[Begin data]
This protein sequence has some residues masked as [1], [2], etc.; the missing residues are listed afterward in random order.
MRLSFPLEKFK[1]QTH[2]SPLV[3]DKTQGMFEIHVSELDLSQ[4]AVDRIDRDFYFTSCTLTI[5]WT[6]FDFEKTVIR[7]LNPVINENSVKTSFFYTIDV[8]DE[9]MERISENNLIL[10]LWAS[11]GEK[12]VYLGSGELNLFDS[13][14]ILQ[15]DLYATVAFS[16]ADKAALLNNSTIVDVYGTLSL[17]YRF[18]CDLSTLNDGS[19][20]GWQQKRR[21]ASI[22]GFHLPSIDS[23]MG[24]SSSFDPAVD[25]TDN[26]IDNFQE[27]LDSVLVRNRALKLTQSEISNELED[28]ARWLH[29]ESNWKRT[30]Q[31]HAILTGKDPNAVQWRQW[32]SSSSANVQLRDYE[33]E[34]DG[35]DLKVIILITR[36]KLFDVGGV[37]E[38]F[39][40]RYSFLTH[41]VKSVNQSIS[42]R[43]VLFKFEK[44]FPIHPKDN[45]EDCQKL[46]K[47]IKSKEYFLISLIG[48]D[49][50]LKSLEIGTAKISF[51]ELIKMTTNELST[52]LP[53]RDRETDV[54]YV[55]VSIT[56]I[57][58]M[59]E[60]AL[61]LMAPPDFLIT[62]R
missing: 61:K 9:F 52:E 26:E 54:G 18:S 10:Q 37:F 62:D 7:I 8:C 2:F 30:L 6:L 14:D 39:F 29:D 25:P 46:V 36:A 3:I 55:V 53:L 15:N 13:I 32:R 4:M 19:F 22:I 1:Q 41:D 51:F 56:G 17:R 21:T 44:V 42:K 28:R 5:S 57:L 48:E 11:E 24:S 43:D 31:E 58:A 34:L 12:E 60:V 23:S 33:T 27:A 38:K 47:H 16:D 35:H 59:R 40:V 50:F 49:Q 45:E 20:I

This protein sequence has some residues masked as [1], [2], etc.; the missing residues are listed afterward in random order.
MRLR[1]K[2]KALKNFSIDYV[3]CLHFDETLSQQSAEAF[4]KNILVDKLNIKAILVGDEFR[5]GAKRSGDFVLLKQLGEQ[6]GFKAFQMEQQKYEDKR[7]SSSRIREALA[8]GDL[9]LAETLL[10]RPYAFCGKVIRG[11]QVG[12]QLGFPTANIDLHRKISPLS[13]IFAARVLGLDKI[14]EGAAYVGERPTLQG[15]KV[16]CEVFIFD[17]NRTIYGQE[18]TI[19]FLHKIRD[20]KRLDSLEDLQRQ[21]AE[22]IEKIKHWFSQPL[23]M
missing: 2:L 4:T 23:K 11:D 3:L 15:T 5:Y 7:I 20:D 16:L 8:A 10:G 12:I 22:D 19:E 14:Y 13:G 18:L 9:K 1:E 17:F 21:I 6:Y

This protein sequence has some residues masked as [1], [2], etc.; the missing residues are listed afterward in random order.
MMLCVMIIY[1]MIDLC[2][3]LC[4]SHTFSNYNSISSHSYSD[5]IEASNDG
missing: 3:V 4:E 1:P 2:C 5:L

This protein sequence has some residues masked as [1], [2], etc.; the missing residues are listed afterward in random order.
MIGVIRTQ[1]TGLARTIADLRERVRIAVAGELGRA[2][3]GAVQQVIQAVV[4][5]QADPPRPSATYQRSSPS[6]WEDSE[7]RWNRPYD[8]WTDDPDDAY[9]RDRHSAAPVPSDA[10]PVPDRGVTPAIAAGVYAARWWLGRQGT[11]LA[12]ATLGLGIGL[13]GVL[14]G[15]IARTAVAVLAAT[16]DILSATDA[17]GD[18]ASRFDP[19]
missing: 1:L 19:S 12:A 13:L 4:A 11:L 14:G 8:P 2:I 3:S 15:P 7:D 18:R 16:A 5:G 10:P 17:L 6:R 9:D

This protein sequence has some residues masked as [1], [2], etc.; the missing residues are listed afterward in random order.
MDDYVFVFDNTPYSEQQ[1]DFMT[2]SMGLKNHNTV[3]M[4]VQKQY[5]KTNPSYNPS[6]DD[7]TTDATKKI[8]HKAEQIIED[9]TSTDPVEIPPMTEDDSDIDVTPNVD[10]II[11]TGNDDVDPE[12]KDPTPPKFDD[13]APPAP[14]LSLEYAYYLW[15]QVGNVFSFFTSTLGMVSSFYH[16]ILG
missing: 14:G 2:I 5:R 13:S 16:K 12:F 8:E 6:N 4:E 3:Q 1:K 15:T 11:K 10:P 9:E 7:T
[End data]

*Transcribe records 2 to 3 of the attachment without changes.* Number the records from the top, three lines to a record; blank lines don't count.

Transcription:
This protein sequence has some residues masked as [1], [2], etc.; the missing residues are listed afterward in random order.
MRLR[1]K[2]KALKNFSIDYV[3]CLHFDETLSQQSAEAF[4]KNILVDKLNIKAILVGDEFR[5]GAKRSGDFVLLKQLGEQ[6]GFKAFQMEQQKYEDKR[7]SSSRIREALA[8]GDL[9]LAETLL[10]RPYAFCGKVIRG[11]QVG[12]QLGFPTANIDLHRKISPLS[13]IFAARVLGLDKI[14]EGAAYVGERPTLQG[15]KV[16]CEVFIFD[17]NRTIYGQE[18]TI[19]FLHKIRD[20]KRLDSLEDLQRQ[21]AE[22]IEKIKHWFSQPL[23]M
missing: 2:L 4:T 23:K 11:D 3:L 15:T 5:Y 7:I 20:D 16:L 8:A 10:G 12:I 22:D 19:E 14:Y 13:G 18:L 9:K 1:E 17:F 21:I 6:Y

This protein sequence has some residues masked as [1], [2], etc.; the missing residues are listed afterward in random order.
MMLCVMIIY[1]MIDLC[2][3]LC[4]SHTFSNYNSISSHSYSD[5]IEASNDG
missing: 3:V 4:E 1:P 2:C 5:L